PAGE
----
You have found your perfectly located property and are convinced it meets your goals. How do you know whether you should buy it? What if the rent is not enough to cover all of the expenses?

Many of the get rich quick books like Robert Allen’s Multiple Streams of Income or Russ Whitney’s no money down real estate courses are quick to focus on monthly cashflow. They preach that you must buy properties where the rent is high enough to cover mortgage, expenses and profit. We don’t disagree, but just as we have in the last three editions, we want to take you back to your goals before you rule out the ones that don’t have good cash flow.

When we moved to Toronto almost five years ago we bought a small condo in North York. Rents were higher than a mortgage, and we thought we would live there for awhile and rent it out. That is exactly what we did, but it costs us almost $400/month because the rent doesn’t cover the maintenance fees. Why haven’t we sold it? Right now, it still works for our goals.

In an ideal world you would find a real estate investment in a location that is right for you (as discussed last month) that will give you:

  1. Positive cash flow each month (you are taking in more money from rent than you are paying out in mortgage and expenses)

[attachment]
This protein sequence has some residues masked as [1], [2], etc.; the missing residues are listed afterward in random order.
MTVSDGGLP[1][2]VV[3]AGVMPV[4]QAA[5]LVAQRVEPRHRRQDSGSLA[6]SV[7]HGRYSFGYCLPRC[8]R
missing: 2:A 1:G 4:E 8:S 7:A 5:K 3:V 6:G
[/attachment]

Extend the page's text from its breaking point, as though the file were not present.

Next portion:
2. High potential for appreciation over a five to ten year term (or sooner!)
  3. High level of liquidity (in other words, everything about the property is desirable and it wouldn’t be hard to sell in a hot or cold market).

Unfortunately, we don’t live in an ideal world and you will likely have to prioritize which ones you want based on what your short and long term goals are.*

Cash Flow

One of the most common methods of evaluating a purchase in commercial and residential real estate investment is cash flow. In commercial real estate you will often here everyone talk about the cap rates. In residential real estate a common one is the gross rent multiplier (GRM). To calculate GRM:

* Estimated (or known) rent x 12 months = Annual Rent
* Asking price (or what you plan to pay for it)
* GRM = Asking Price / Annual Rent.

For example, if your monthly rent is $1,000, and the asking price is $100,000 your GRM is:

$100,000 / $12,000 = 8.33.